I believe conversations about the role of private equity in dermatology are healthy and necessary. But, as a physician and the President of Forefront Dermatology, a successful group practice backed by private equity but led by me and other physicians, I can also say that we must make those discussions fact-based and attuned to difference.


Leverage Resources to Mitigate Physician Burnout

As an American Board of Dermatology Diplomate since 2011, I am a regular reader of Dermatology World. As a practicing board-certified dermatologist and President of Forefront Dermatology, the September 2017 cover story titled Feeling the Burn caught my attention as it listed sources of dermatologist burnout and mitigating strategies.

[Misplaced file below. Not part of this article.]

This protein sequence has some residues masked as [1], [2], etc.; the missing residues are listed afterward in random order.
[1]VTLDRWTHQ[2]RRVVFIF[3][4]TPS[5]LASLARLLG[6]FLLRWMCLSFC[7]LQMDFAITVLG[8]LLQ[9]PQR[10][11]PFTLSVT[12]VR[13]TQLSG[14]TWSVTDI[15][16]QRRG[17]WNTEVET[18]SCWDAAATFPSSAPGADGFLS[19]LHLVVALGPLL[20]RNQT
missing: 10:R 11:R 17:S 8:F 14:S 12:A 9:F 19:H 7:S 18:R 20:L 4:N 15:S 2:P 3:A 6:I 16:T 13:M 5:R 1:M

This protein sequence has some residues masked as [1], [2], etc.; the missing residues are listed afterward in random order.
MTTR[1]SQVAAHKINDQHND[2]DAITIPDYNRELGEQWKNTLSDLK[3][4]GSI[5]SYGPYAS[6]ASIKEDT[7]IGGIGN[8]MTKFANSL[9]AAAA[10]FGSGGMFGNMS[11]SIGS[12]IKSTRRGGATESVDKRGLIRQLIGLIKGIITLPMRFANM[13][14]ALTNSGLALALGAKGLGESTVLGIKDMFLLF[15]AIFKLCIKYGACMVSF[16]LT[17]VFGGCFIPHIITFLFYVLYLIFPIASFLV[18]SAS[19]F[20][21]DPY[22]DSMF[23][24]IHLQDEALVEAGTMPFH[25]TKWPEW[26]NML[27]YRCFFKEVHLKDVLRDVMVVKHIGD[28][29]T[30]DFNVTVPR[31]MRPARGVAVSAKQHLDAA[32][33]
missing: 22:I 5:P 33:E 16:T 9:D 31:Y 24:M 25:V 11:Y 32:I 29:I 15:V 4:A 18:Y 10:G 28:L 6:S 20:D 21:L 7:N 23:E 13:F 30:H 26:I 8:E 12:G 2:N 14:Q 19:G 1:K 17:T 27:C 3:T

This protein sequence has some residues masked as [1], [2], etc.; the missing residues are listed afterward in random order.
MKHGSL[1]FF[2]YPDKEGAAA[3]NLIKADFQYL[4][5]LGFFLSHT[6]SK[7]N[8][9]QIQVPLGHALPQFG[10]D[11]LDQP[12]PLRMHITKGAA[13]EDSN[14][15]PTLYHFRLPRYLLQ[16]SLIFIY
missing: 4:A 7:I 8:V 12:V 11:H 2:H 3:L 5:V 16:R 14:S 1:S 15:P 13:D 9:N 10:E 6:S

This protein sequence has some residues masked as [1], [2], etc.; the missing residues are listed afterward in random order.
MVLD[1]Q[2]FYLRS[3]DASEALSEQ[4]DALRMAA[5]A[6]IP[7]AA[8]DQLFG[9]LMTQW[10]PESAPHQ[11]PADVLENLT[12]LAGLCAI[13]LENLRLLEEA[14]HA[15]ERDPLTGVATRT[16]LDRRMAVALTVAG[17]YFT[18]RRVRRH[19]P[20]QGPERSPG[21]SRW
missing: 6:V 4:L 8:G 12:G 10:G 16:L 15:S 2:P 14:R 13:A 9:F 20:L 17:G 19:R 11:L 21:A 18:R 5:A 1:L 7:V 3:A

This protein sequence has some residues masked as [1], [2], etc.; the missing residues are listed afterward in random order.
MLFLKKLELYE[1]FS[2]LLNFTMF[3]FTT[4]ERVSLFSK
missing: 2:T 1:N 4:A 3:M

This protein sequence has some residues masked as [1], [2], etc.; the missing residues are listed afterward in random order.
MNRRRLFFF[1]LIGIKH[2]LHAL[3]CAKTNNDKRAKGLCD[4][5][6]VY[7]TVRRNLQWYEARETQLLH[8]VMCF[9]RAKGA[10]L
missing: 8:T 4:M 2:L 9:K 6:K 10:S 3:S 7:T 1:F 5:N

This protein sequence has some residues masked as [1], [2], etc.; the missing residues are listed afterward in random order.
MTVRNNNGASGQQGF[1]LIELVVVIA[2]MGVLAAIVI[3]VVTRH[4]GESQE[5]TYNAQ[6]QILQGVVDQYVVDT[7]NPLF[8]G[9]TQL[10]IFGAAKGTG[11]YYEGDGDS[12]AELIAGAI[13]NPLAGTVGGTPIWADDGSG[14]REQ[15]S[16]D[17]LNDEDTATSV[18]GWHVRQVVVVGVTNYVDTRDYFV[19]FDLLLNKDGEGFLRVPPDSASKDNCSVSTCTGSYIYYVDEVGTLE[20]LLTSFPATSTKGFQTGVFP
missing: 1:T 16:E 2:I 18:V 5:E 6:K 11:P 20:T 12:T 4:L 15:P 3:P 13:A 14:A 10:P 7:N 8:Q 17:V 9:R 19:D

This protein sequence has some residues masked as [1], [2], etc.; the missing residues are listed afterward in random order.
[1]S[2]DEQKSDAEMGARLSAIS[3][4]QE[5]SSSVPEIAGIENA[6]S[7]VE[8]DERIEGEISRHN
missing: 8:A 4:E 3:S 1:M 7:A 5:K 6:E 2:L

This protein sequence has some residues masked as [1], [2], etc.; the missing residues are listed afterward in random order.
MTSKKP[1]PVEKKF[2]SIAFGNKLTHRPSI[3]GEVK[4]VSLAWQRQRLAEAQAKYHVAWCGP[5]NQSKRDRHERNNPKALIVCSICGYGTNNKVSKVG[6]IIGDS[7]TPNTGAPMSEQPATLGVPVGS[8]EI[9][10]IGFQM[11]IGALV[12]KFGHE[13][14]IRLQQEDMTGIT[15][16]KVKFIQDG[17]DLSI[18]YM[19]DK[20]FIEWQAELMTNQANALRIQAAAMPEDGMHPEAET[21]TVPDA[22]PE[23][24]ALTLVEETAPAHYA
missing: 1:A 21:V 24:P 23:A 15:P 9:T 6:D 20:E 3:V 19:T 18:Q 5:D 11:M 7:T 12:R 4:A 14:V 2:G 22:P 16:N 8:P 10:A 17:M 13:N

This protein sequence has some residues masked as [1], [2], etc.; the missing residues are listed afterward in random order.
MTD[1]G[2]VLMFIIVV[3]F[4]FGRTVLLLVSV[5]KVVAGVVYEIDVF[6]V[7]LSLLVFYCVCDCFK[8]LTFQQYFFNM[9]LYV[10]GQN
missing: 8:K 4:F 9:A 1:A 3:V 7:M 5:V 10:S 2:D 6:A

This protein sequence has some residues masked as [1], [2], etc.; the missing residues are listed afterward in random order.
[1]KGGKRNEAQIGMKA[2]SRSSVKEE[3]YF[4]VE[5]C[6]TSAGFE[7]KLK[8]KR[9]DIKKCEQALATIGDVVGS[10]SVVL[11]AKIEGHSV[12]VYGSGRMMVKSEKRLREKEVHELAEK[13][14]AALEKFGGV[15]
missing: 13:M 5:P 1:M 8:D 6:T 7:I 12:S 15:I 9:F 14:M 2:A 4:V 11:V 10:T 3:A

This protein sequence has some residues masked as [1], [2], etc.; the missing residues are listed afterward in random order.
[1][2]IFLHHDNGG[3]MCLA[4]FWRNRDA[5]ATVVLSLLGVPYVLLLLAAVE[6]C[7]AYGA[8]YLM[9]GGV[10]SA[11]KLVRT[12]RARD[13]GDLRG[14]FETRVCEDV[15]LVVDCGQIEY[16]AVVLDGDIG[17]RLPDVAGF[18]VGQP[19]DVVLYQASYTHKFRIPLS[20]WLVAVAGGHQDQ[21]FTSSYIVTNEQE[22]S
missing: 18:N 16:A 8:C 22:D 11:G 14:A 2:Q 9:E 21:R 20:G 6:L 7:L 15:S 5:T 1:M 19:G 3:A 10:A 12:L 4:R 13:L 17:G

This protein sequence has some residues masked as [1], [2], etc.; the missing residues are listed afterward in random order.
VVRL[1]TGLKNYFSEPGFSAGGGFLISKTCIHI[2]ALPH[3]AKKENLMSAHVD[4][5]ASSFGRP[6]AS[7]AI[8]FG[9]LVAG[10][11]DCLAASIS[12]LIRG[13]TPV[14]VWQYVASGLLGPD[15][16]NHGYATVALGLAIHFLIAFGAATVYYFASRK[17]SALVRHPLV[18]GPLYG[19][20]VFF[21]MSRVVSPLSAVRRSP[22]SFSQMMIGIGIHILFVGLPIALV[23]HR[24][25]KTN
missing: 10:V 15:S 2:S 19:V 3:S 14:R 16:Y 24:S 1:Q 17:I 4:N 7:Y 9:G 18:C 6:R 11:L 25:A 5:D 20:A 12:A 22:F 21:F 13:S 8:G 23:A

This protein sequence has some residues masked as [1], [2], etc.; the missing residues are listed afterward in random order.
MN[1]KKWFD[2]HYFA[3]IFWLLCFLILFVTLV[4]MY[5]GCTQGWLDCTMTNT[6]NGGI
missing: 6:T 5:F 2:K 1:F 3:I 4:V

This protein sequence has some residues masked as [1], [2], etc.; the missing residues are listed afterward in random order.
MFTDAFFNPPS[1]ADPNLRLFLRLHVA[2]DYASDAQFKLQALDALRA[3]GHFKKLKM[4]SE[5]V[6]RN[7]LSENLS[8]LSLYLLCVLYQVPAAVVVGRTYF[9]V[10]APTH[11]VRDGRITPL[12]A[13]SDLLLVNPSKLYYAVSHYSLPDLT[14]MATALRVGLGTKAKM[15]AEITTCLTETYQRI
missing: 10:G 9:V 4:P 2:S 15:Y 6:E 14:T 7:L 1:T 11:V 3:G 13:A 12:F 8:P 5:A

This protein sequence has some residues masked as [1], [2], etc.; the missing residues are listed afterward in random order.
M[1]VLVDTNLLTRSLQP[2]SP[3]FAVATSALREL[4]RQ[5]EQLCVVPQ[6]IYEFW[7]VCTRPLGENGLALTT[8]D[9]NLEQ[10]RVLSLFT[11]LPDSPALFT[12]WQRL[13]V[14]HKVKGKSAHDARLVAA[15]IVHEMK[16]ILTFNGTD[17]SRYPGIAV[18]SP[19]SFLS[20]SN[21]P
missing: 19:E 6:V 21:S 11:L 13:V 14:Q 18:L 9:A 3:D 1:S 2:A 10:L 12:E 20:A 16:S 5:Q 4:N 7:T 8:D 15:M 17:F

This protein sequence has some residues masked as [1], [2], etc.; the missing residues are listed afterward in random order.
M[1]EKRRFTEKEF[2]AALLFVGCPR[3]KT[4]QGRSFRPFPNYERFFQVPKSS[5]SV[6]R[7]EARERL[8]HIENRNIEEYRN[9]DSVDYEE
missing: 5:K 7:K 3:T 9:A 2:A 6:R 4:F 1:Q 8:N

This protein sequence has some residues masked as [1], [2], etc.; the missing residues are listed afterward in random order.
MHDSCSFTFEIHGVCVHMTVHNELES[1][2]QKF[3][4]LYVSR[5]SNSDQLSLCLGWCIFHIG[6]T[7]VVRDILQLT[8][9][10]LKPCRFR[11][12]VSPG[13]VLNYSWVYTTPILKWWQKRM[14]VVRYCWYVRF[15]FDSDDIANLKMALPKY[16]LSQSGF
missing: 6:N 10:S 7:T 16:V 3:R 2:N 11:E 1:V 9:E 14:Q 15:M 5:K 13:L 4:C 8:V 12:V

The common burnout drivers discussed in the cover story are all real challenges that I and my 125+ board-certified dermatologist colleagues see and feel in our practices each day – I get tired just listing the culprits: increasing regulations and paperwork, electronic medical records (EMR) impacting patient throughput, high patient demand in underserved areas, increasing patient expectations, and the hurdles, costs and challenges to prescribe medications, to name just a few. Whether you are a new or experienced physician, the effort required to manage and maintain, let alone grow, a practice today is significant and the environment is only increasing in its complexity.

At Forefront Dermatology, we have spent the better part of the last decade building a practice model to combat our environmental assault.


Dermatology Group Practice Growth Accelerating